WASHINGTON — The Latest on Supreme Court nominee Brett Kavanaugh (all times local):
The FBI has confirmed that it received unspecified information about Supreme Court nominee Brett Kavanaugh this week.
Sen. Dianne Feinstein (FYN'-styn), the top Democrat on the Senate Judiciary Committee, said Thursday that she had notified federal investigators about information she received concerning Kavanaugh.
A Senate Democratic aide and another person familiar with the matter said it referred to an incident that occurred while Kavanaugh was high-school age.
The details of the incident and the identity of the person who provided the information were unclear.
An FBI statement said the information was received Wednesday evening and then included in Kavanaugh's background file, which is maintained as part of his nomination. The agency says that's standard process.
The statement gave no indication that the information in the letter was being investigated.
— Associated Press writers Lisa Mascaro and Mike Balsamo contributed.
Sen. Dianne Feinstein (FYN'-styn) says she's notified federal investigators about information she received concerning Supreme Court nominee Brett Kavanaugh.
The California Democrat says in a statement that she "received information from an individual concerning the nomination."
Feinstein isn't saying who that person is or describing the information in any way. She says the person "strongly requested confidentiality, declined to come forward or press the matter further, and I have honored that decision."
Feinstein — who's on the Senate Judiciary Committee, which just finished confirmation hearings for Kavanagh — says she has "referred the matter to federal investigative authorities."
Another committee Democrat, Illinois Sen. Dick Durbin, says the matter has been referred to the FBI.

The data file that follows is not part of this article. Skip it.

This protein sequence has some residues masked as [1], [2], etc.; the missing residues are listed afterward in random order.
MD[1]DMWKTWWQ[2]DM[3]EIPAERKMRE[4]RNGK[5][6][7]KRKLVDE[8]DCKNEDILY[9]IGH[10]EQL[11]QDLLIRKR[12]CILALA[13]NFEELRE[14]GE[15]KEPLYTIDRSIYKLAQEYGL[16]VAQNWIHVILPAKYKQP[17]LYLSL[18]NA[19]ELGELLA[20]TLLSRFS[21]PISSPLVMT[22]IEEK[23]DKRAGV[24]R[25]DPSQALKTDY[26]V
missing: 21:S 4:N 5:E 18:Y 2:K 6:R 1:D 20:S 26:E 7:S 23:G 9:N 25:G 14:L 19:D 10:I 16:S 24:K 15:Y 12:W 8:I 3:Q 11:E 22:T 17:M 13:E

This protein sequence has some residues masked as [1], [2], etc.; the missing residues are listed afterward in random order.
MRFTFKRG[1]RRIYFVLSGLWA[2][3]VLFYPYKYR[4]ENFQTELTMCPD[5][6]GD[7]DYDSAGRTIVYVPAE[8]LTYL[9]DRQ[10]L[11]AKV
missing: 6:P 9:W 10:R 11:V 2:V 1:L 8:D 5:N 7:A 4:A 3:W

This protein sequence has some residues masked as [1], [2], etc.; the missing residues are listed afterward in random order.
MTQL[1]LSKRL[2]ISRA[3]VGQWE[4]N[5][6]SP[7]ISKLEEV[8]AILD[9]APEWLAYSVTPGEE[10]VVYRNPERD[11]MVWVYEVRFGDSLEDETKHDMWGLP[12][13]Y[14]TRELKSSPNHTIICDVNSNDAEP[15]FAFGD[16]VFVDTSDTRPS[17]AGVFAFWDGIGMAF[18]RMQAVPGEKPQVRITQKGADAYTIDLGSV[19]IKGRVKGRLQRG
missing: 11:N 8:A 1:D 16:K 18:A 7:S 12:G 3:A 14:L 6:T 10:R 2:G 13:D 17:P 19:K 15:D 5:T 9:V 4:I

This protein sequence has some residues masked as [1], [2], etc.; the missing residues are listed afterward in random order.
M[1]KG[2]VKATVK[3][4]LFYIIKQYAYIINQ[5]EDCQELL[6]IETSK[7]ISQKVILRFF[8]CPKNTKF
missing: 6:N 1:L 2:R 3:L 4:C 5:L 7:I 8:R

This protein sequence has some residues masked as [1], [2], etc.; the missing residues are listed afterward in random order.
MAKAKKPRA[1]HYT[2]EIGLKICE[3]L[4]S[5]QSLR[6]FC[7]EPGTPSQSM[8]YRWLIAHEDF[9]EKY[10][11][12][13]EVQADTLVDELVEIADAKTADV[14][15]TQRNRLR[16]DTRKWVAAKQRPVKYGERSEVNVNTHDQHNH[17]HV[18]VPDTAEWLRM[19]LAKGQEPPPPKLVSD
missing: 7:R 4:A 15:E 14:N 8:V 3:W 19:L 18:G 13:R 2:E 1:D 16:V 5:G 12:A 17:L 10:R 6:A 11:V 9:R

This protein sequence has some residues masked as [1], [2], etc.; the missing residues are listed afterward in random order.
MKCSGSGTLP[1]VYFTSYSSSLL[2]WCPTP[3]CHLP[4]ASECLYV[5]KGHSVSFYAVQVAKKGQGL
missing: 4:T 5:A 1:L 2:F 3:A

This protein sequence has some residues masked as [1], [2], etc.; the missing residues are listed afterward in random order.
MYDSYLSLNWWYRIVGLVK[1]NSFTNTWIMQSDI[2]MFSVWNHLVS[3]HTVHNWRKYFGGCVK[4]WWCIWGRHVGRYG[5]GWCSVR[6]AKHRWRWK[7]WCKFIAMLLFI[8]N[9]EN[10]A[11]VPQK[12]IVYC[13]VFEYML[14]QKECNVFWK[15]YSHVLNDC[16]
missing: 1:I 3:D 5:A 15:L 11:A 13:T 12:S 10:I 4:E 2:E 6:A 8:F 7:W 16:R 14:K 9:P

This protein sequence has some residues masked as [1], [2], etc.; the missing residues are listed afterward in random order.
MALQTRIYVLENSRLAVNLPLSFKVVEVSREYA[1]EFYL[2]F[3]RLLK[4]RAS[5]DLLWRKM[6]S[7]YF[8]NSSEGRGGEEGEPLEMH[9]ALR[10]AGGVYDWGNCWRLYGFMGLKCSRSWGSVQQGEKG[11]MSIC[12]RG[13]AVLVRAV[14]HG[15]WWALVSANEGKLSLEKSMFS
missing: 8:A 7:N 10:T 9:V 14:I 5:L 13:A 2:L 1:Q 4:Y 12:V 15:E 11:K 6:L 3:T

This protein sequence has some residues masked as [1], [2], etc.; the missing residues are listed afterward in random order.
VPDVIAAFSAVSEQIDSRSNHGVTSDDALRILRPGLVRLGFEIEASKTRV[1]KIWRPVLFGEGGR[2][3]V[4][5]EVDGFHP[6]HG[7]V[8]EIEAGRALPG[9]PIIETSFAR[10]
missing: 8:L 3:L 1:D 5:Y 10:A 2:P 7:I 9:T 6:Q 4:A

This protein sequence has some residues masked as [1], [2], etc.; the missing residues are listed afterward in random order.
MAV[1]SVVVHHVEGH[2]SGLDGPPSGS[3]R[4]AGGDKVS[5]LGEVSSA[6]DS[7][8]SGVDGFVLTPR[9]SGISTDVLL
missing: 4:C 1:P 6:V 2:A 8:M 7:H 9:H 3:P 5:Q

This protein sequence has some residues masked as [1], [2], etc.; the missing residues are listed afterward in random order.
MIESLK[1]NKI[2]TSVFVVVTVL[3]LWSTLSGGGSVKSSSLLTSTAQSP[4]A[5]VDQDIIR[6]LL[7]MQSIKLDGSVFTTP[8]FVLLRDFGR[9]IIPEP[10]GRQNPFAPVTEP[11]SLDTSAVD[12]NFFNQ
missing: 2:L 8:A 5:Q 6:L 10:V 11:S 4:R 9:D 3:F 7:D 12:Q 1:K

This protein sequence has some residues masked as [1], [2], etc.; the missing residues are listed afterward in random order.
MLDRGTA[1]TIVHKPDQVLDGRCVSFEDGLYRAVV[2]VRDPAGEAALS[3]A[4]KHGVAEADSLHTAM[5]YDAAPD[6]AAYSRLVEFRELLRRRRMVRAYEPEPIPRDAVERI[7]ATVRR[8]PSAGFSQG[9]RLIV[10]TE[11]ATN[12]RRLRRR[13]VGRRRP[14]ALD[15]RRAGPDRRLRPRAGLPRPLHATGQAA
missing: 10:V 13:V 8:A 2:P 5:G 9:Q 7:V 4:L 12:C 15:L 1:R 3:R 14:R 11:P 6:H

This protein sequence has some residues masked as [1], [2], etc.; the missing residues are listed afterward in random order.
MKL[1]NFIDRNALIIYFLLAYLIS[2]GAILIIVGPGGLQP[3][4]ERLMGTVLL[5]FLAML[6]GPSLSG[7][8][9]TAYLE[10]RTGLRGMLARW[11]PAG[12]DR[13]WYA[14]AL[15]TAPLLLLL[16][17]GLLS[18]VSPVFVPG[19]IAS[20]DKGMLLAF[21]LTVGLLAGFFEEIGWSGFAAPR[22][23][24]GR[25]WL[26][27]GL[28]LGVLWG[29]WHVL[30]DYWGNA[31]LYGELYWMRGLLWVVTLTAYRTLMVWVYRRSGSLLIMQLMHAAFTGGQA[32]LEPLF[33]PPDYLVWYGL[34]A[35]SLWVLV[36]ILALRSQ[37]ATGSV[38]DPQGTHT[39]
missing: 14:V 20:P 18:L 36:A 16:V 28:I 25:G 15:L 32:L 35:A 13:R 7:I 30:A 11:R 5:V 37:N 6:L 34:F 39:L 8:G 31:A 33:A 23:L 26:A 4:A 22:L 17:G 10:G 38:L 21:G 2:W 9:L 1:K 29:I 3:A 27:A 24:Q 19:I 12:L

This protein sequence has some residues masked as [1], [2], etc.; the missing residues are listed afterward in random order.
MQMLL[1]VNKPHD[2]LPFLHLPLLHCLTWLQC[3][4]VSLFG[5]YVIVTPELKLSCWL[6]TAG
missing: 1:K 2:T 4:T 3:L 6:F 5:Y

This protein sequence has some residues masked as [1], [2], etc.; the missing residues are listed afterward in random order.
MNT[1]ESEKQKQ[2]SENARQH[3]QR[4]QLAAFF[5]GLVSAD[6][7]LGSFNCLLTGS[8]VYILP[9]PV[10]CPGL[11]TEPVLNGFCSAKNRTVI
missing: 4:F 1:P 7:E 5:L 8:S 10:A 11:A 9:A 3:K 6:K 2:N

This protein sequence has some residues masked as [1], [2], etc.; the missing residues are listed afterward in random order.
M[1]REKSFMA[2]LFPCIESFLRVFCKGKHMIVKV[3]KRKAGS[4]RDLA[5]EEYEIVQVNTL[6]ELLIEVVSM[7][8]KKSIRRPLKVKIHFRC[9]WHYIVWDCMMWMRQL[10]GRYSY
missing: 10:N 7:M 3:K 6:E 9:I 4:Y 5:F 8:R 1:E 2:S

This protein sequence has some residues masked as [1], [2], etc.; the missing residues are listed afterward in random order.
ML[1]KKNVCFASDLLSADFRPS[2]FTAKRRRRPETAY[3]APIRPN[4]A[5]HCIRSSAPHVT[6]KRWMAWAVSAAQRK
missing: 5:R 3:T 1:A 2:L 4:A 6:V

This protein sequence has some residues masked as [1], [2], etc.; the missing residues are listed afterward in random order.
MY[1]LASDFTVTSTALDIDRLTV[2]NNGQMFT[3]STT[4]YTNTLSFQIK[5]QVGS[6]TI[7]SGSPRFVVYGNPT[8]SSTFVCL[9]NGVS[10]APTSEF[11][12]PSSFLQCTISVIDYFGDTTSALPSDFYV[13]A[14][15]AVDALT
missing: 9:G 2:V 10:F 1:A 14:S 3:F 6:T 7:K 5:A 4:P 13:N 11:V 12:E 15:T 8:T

Republicans are pushing to confirm Kavanaugh to the court by Oct. 1, when the 2018-19 term begins.
Republicans have rejected an effort to subpoena documents on Supreme Court nominee Brett Kavanaugh's job as staff secretary in the George W. Bush White House. Democrats on the Judiciary Committee say the documents are needed to vet the judge's record.
The panel's top Democrat, Sen. Dianne Feinstein (FYN'-styn) of California, said Thursday senators "should be able to see this record." Feinstein says it makes her wonder "what in Judge Kavanaugh's records are Republicans hiding?"
Republicans on the panel rejected the motion on a party line vote.
The Republicans declined to pursue Kavanaugh's staff secretary documents as too cumbersome, focusing instead on his White House counsel's work.
President Donald Trump's nominee for the court is the first with a lengthy email trail. Democrats say the records they've seen are insufficient.
Democrats have tried to adjourn the Senate Judiciary Committee's hearing to consider Supreme Court nominee Brett Kavanaugh, but Republicans have rejected the motion.
Sen. Richard Blumenthal of Connecticut protested as soon as the hearing gaveled opened Thursday. He says the nomination will be "tainted" and "stained" by the unusual process for vetting President Donald Trump's nominee.
Democrats say Republicans, who have the majority, are rushing the proceedings.
Blumenthal says, "We lack the time. We lack the documents." He calls it a "badly broken process."
Republican Chairman Chuck Grassley of Iowa says he already agreed to hold over the vote on Kavanaugh for one week.
The panel will vote next week on whether to recommend Kavanaugh for confirmation. Republicans hope to confirm him to the court by Oct. 1.
Supreme Court nominee Brett Kavanaugh says he would have shaken the hand of a man whose daughter was killed in a Florida high school shooting if he had known who the man was.
A photo of Kavanaugh appearing to refuse to shake Fred Guttenberg's outstretched hand last week went viral.
Kavanaugh told the Senate Judiciary Committee he assumed the man who approached him was a protester. He says if he had known who Guttenberg was, "I would have shaken his hand, talked to him, and expressed my sympathy. And I would have listened to him."
Kavanagh's explanation was part of a 263-page response late Wednesday to some 1,287 written questions from senators.
The Senate Judiciary Committee is set to meet Thursday to consider Kavanaugh's confirmation.